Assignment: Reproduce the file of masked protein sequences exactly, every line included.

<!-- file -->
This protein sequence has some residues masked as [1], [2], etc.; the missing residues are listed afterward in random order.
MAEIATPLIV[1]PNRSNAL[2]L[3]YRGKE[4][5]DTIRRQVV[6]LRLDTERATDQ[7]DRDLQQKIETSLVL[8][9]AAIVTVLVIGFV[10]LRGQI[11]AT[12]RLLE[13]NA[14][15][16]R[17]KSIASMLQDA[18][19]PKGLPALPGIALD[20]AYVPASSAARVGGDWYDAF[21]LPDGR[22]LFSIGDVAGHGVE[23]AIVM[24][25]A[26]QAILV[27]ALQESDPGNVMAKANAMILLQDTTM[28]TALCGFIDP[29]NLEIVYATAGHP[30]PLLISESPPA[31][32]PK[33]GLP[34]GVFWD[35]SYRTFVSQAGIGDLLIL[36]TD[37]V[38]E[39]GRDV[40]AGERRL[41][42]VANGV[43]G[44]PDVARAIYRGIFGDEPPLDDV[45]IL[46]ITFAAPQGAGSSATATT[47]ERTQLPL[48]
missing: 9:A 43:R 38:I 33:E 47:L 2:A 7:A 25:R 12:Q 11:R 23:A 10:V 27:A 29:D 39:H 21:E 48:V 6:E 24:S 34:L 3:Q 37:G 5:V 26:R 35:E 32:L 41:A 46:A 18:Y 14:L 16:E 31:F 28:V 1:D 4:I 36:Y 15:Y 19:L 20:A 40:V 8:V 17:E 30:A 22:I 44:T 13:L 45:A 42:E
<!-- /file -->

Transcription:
This protein sequence has some residues masked as [1], [2], etc.; the missing residues are listed afterward in random order.
MAEIATPLIV[1]PNRSNAL[2]L[3]YRGKE[4][5]DTIRRQVV[6]LRLDTERATDQ[7]DRDLQQKIETSLVL[8][9]AAIVTVLVIGFV[10]LRGQI[11]AT[12]RLLE[13]NA[14][15][16]R[17]KSIASMLQDA[18][19]PKGLPALPGIALD[20]AYVPASSAARVGGDWYDAF[21]LPDGR[22]LFSIGDVAGHGVE[23]AIVM[24][25]A[26]QAILV[27]ALQESDPGNVMAKANAMILLQDTTM[28]TALCGFIDP[29]NLEIVYATAGHP[30]PLLISESPPA[31][32]PK[33]GLP[34]GVFWD[35]SYRTFVSQAGIGDLLIL[36]TD[37]V[38]E[39]GRDV[40]AGERRL[41][42]VANGV[43]G[44]PDVARAIYRGIFGDEPPLDDV[45]IL[46]ITFAAPQGAGSSATATT[47]ERTQLPL[48]
missing: 9:A 43:R 38:I 33:E 47:L 2:A 7:A 25:R 12:Q 11:R 23:A 10:V 27:A 29:D 39:H 21:E 48:V 6:E 24:S 34:L 3:Q 37:G 5:V 26:R 35:E 32:L 41:A 46:A 18:Y 14:L 16:E 31:F 28:V 1:D 4:I 36:Y 15:Y 19:L 20:A 40:V 8:V 17:E 30:A 22:I 44:T 13:L 45:A 42:E